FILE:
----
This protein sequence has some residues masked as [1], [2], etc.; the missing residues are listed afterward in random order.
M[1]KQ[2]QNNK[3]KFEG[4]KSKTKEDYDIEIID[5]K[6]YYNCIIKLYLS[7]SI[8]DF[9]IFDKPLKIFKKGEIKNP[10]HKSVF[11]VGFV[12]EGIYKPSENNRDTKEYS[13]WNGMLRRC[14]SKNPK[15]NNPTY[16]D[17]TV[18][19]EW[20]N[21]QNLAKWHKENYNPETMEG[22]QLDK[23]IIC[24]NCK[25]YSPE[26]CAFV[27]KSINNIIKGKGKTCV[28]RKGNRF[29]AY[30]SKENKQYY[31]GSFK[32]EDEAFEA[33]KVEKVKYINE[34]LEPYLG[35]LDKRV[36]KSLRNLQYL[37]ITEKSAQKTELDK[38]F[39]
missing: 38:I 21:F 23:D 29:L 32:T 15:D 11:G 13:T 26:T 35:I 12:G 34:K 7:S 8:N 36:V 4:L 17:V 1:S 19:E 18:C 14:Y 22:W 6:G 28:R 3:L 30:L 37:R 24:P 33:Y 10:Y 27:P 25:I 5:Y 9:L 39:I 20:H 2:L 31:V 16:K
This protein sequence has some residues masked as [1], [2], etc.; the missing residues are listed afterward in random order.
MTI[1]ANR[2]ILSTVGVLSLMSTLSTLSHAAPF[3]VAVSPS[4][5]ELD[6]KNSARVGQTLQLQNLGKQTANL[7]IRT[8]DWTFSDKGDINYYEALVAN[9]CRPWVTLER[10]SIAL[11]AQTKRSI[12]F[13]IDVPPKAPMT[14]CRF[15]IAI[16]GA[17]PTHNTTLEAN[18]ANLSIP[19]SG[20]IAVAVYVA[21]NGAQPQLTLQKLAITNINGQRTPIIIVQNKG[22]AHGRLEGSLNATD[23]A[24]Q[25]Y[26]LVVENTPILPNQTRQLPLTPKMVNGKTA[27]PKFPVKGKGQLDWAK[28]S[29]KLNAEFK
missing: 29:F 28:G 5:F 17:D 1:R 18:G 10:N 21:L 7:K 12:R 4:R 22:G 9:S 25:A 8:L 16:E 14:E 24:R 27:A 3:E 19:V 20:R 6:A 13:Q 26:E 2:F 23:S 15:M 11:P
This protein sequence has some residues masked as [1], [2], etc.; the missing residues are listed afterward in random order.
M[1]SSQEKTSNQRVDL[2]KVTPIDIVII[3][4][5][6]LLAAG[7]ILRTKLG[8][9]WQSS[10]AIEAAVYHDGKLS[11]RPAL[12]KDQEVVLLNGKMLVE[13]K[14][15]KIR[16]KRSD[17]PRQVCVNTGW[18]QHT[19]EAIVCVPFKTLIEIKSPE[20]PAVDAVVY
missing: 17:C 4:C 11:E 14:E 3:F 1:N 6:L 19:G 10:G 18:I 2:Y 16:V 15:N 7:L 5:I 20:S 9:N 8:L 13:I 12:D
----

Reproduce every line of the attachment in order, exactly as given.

This protein sequence has some residues masked as [1], [2], etc.; the missing residues are listed afterward in random order.
M[1]KQ[2]QNNK[3]KFEG[4]KSKTKEDYDIEIID[5]K[6]YYNCIIKLYLS[7]SI[8]DF[9]IFDKPLKIFKKGEIKNP[10]HKSVF[11]VGFV[12]EGIYKPSENNRDTKEYS[13]WNGMLRRC[14]SKNPK[15]NNPTY[16]D[17]TV[18][19]EW[20]N[21]QNLAKWHKENYNPETMEG[22]QLDK[23]IIC[24]NCK[25]YSPE[26]CAFV[27]KSINNIIKGKGKTCV[28]RKGNRF[29]AY[30]SKENKQYY[31]GSFK[32]EDEAFEA[33]KVEKVKYINE[34]LEPYLG[35]LDKRV[36]KSLRNLQYL[37]ITEKSAQKTELDK[38]F[39]
missing: 38:I 21:F 23:D 29:L 32:T 15:D 11:G 13:T 26:T 35:I 12:G 34:K 7:S 8:N 36:V 4:L 17:V 1:S 19:E 18:C 14:Y 22:W 6:G 28:R 3:L 30:L 37:R 24:P 33:Y 10:Y 27:P 25:I 5:Y 9:L 39:I 20:H 2:L 31:V 16:K
This protein sequence has some residues masked as [1], [2], etc.; the missing residues are listed afterward in random order.
MTI[1]ANR[2]ILSTVGVLSLMSTLSTLSHAAPF[3]VAVSPS[4][5]ELD[6]KNSARVGQTLQLQNLGKQTANL[7]IRT[8]DWTFSDKGDINYYEALVAN[9]CRPWVTLER[10]SIAL[11]AQTKRSI[12]F[13]IDVPPKAPMT[14]CRF[15]IAI[16]GA[17]PTHNTTLEAN[18]ANLSIP[19]SG[20]IAVAVYVA[21]NGAQPQLTLQKLAITNINGQRTPIIIVQNKG[22]AHGRLEGSLNATD[23]A[24]Q[25]Y[26]LVVENTPILPNQTRQLPLTPKMVNGKTA[27]PKFPVKGKGQLDWAK[28]S[29]KLNAEFK
missing: 29:F 28:G 5:F 17:D 1:R 18:G 10:N 21:L 7:K 12:R 4:R 22:G 9:S 25:A 8:L 16:E 14:E 24:R 27:A 3:E 19:V 20:R 6:A 13:Q 26:E 2:F 23:S 15:M 11:P
This protein sequence has some residues masked as [1], [2], etc.; the missing residues are listed afterward in random order.
M[1]SSQEKTSNQRVDL[2]KVTPIDIVII[3][4][5][6]LLAAG[7]ILRTKLG[8][9]WQSS[10]AIEAAVYHDGKLS[11]RPAL[12]KDQEVVLLNGKMLVE[13]K[14][15]KIR[16]KRSD[17]PRQVCVNTGW[18]QHT[19]EAIVCVPFKTLIEIKSPE[20]PAVDAVVY
missing: 17:C 4:C 11:E 14:E 3:F 1:N 6:L 19:G 10:G 18:I 2:Y 16:V 15:N 7:L 5:I 20:S 9:N 8:L 13:I 12:D